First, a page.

In Caminar right now, Carlos’s Grandma’s Village was bombed. Carlos managed to save everyone and get the to safety. It turns out the village doesn’t like his rebel friends and ask them to leave. One theme I’m seeing is that the people are slowly starting to hate the war. They don’t simply hate the army of the government, they hate the rebels too. They say it’s all the same and that they both are wrong.
One of the scenes my group did for my podcast was when Carlos’s mother was telling him that he had to run if the village ever went under attack. He didn’t want to hear it because he wanted to fight like a man. But his mother thought other wise and told him he has to run. This is important because it shows how he came to survive the war. This happens many times when his running saves his life and many others.
Another scene we did was when he was in the tree after his village was attacked. You can hear the fear and see what he was going through. We also did the one scene where he can hear the boom of the helicopter. You can’t tell if its bullets or a bomb and it almost leaves it up to the reader to decide. We felt this was important because it shocks the reader and you can tell it shocks him too.
Lastly we did the scene where Carlos meets Paco. It talks about how Paco is holding a mans weapon. It scares Carlos but it shows Paco’s point of view and you can tell it scares him too. They are the same age and lived very different lives up to that point. Carlos has just been introduced to the war while Paco has been living in it for a while as a rebel. They are still young boys though. Their thinking is alike, and they are both scared.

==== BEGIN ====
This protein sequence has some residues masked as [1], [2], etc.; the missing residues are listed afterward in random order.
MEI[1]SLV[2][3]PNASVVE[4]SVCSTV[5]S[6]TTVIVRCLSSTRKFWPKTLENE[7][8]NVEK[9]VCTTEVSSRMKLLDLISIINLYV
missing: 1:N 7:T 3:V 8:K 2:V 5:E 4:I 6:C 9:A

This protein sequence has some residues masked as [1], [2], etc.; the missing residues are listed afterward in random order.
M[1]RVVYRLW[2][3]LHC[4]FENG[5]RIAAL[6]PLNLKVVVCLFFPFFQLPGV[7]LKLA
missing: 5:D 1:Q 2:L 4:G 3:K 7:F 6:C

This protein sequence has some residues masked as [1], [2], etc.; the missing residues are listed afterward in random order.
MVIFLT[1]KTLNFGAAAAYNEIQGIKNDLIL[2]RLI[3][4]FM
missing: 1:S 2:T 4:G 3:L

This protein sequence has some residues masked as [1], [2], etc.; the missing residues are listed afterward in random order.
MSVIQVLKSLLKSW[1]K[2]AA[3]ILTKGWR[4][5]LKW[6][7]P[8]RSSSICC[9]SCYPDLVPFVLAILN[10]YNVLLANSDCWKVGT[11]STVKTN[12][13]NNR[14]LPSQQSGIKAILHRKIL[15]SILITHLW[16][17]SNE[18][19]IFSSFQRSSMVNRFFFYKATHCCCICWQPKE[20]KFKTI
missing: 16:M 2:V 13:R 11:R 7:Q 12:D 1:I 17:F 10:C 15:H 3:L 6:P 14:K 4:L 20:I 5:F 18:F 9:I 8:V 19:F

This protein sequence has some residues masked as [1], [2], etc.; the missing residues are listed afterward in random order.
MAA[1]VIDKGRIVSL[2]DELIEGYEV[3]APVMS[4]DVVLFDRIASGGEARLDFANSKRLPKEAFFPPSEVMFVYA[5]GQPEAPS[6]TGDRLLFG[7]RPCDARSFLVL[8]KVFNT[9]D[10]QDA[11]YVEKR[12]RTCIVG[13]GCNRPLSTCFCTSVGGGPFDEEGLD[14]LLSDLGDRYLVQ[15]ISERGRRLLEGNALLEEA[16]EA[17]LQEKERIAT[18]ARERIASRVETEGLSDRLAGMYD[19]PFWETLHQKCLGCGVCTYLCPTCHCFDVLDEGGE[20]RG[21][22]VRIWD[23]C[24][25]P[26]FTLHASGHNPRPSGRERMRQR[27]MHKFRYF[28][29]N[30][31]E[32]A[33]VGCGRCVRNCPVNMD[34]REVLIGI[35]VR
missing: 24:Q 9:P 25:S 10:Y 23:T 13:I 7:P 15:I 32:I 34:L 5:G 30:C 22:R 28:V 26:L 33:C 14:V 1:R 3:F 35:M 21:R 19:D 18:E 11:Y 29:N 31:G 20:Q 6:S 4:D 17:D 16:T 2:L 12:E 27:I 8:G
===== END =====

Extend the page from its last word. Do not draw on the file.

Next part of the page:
Caminar is about the civil war that happened in Guatemala from 1960 to 1996. The book takes place in the 1980’s which was an especially brutal time in the war. Some of the war cruelty included bombing villages, attacking fleeing residents, impaling victims, burning people alive, severing limbs, slashing open wounds in pregnant women, and so much more. It’s said the government was responsible for 90% of deaths, disappearances, and other human right violations. https://www.latimes.com/world/mexico-americas/la-fg-guatemala-war-aftermath-20180903-story.html
The war started because Colonel Carlos Castillo Armas was against the democratic president at the time. He overthrew the current president and made it so illiterate Guatemalans couldn’t vote. Colonel Armas also reversed land reforms that helped the farmers. The left-wing started fighting against the government. It was marked by abductions and violence, this includes mutilations and public dumping of bodies. 1966 a new ruler for the people became president, but this only worsen matters. Trying to reconstruct the government left the army with a major counterinsurgency campaign. https://www.pbs.org/newshour/health/latin_america-jan-june11-timeline_03-07
An estimated 200,000 people died in Guatemala, and 40,000 people who “dissapeared”. This left a huge impact on the people of Guatemala. They still feel the impacts today. https://en.wikipedia.org/wiki/Guatemalan_genocide
Avery Takahashi A2